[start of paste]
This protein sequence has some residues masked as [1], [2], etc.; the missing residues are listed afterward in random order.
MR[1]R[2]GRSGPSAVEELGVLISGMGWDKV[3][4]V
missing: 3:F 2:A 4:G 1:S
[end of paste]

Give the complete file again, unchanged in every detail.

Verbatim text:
This protein sequence has some residues masked as [1], [2], etc.; the missing residues are listed afterward in random order.
MR[1]R[2]GRSGPSAVEELGVLISGMGWDKV[3][4]V
missing: 3:F 2:A 4:G 1:S